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This volume collects twenty of Lawrence Kramer’s seminal writings on art song (especially Lieder), opera, and word-music relationships. All examine the formative role of culture in musical meaning and performance, and all seek to demonstrate the complexity and nuance that arise when words and music interact. The diverse topics include words and music, music and poetry, subjectivity, the sublime, mourning, sexuality, decadence, orientalism, the body, war, Romanticism, modernity, and cultural change. Several of the earlier essays have been revised for this volume, which also contains a preface by the author and a foreword by Richard Leppert. The volume should be essential reading for scholars, students, performing musicians, and other music-lovers interested in musicology, word-music relationships, cultural studies, aesthetics, and intermediality.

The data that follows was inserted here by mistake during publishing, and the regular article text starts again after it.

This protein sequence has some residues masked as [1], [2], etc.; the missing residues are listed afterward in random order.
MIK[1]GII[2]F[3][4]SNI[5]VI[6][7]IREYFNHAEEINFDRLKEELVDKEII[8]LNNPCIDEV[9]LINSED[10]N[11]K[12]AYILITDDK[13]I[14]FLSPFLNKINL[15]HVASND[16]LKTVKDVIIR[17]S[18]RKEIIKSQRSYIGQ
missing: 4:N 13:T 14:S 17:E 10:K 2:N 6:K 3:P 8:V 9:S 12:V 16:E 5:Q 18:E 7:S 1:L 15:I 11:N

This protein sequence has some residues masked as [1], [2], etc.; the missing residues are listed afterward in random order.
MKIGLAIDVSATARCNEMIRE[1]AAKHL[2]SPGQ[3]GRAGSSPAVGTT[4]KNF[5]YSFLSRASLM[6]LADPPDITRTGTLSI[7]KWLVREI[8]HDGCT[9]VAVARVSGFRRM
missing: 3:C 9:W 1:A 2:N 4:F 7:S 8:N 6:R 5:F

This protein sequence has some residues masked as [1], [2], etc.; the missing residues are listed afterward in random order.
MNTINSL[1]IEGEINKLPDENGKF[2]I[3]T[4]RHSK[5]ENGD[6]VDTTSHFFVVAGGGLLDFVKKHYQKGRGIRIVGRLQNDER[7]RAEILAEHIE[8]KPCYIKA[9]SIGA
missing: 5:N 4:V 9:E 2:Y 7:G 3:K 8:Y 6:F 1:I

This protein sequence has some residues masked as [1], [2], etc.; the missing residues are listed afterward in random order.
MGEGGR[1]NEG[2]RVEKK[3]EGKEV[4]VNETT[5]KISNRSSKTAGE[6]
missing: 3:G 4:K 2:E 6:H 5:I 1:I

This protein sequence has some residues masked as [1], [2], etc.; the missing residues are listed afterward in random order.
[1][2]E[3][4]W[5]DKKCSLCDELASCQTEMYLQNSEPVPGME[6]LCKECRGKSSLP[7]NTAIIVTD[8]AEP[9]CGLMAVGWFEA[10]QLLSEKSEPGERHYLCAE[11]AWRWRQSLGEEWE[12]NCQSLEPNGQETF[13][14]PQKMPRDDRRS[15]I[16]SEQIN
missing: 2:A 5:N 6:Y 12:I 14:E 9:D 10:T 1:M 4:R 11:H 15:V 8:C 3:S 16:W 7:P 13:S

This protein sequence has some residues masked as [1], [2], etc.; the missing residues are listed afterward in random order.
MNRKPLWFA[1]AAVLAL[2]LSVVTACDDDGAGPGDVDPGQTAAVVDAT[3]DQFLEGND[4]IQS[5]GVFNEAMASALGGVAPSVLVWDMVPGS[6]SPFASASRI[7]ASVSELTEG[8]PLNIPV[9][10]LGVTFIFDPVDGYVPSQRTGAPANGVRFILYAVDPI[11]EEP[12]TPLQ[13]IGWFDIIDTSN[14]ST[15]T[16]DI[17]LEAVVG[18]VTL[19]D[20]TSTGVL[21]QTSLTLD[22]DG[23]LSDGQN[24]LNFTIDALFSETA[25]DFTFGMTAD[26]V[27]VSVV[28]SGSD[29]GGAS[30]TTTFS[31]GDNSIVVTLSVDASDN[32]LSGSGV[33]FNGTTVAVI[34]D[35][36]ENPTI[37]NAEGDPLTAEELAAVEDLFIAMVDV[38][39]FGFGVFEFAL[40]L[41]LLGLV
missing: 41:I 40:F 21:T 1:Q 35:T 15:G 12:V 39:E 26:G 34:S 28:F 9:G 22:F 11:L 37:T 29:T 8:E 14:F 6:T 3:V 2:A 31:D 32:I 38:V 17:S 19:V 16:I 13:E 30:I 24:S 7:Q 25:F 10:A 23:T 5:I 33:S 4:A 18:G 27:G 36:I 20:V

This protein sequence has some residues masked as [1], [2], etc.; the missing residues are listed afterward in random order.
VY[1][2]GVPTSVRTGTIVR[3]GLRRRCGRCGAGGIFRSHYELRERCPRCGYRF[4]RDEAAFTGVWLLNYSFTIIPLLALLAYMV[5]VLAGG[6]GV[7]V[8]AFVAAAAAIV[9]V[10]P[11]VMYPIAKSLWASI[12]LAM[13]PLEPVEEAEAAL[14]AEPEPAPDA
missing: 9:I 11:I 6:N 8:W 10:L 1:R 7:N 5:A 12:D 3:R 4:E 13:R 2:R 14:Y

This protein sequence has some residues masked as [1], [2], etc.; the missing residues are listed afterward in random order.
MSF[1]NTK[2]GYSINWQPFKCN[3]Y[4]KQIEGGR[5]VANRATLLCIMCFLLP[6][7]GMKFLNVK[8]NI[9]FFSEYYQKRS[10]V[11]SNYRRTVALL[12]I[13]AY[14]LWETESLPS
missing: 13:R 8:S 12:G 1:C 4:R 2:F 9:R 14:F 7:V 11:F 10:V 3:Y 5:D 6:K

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Abstract

Moving images without sound tend to lack the dimension of embodiment. Music forestalls or remedies this lack; it projects and specifies a lifelike effect of embodiment on behalf of the images. Classical music in particular tends to project an idealized body image characterized as smooth and closed (what Mikhail Bhaktin calls the “classical body”). But it does so only in relationship to a contrary, more porous, sometimes violent mode of embodiment, which may equally reveal itself through classical music. Examples in cinema include Mike Figgis’s The Loss of Sexual Innocence and Jacques Audiard’s De battre mon coeur s’est arrêté (‘The Beat that my Heart Skipped’).

In: Music, Narrative and the Moving Image
In: Silence and Absence in Literature and Music
In: Word and Music Studies
In: Song Acts
In: Song Acts
In: Song Acts
In: Song Acts
In: Song Acts